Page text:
Los Angeles Times columnist David Lazarus tried using transit recently, and what drove him crazy was not the waiting, the crowding, the delays. What drove him crazy were the fares:
For example, transfers. Switching from one transit provider to another is often a necessity in an area this vast. Some, such as Santa Monica's Big Blue Bus, make it relatively easy. Others do not.
The L.A. County Metropolitan Transportation Authority, the leading provider of bus and rail service in Southern California, charges $1.25 per trip (it'll go up to $1.50 in July). You can pay an extra 30 cents to transfer to another provider.
But you can't get a transfer to switch from one Metro route to another, or from a bus to a subway. Switching from a Metro rapid bus line, say, to a Metro local line will require you to pay the full fare twice.
You can buy a daily Metro pass for $5 or a weekly pass for $17, but that won't let you switch providers. Nor will you be allowed to use the Commuter Express buses that are often the quickest way to get across town during rush hour.
I've always been adamant about the crucial role of connections (or transfers, as Americans depressingly call them) in any multi-destinational transit system. Traditionally, these were provided using paper transfer slips, which were issued by one driver and accepted by the next one. Unfortunately, many cities found these slips to be easy tools for fare evasion. People who didn't need them sold them to other riders, and drivers got tired of having to guard their transfer books as though they were cash.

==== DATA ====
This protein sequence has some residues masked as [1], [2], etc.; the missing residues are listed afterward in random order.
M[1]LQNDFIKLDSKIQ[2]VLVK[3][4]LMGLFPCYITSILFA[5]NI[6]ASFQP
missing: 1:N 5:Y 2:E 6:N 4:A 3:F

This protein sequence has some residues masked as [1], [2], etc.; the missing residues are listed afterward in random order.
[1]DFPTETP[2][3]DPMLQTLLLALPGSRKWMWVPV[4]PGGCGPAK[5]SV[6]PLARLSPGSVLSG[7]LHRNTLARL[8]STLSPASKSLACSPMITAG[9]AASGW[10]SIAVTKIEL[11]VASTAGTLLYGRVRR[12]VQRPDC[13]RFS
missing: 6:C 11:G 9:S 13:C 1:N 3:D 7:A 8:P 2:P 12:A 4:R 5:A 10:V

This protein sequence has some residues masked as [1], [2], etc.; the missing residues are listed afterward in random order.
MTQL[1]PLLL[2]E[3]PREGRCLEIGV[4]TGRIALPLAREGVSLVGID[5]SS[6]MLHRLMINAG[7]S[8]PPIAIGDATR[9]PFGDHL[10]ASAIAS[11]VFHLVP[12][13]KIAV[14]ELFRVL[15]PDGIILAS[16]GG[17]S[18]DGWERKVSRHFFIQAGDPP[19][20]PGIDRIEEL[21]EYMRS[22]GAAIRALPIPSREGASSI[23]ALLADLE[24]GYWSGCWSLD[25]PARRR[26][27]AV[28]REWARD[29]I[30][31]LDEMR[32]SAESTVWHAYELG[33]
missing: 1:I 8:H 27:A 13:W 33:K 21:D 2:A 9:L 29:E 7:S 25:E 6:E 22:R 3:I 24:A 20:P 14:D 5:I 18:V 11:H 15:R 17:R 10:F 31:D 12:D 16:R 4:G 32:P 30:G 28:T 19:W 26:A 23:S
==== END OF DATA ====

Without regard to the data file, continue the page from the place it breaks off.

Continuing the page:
So a couple of decades ago the idea began spreading in the American industry that we should get rid of transfers, and instead sell a cheap day pass, priced at around twice the base fare. The idea was that people who were transferring, and making a round trip, would come out ahead with the day pass. People who were making a one way trip, or just spontaneously trying to move around their city -- they were out of luck. This idea seemed to spread around the southwest, reaching San Jose but not San Francisco. Fortunately it never became the industry standard. Some agencies do charge a nominal fee for transfers, to try to limit the abuse.
(I do recall an uninformed San Francisco Board of Supervisors decision that abolished transfers in the early 1990s. "Fiasco" is too mild a word, and transfers were back within a couple of weeks.)
Once smartcards become standard, the last justification for charging for transfers will be gone. Good smartcards can identify, when you board, that you've gotten off another service within a specified interval, so free transfers will be easy to identify and provide. Transit in the business of selling compete passenger trips, not individual rides. It can make sense to charge more for long trips, or for longer blocks of time. But the need to get off one vehicle and onto another is not a deluxe feature that the customer should pay extra for; it's an inconvenience imposed by the design of the system. Charging for transfers has never made sense.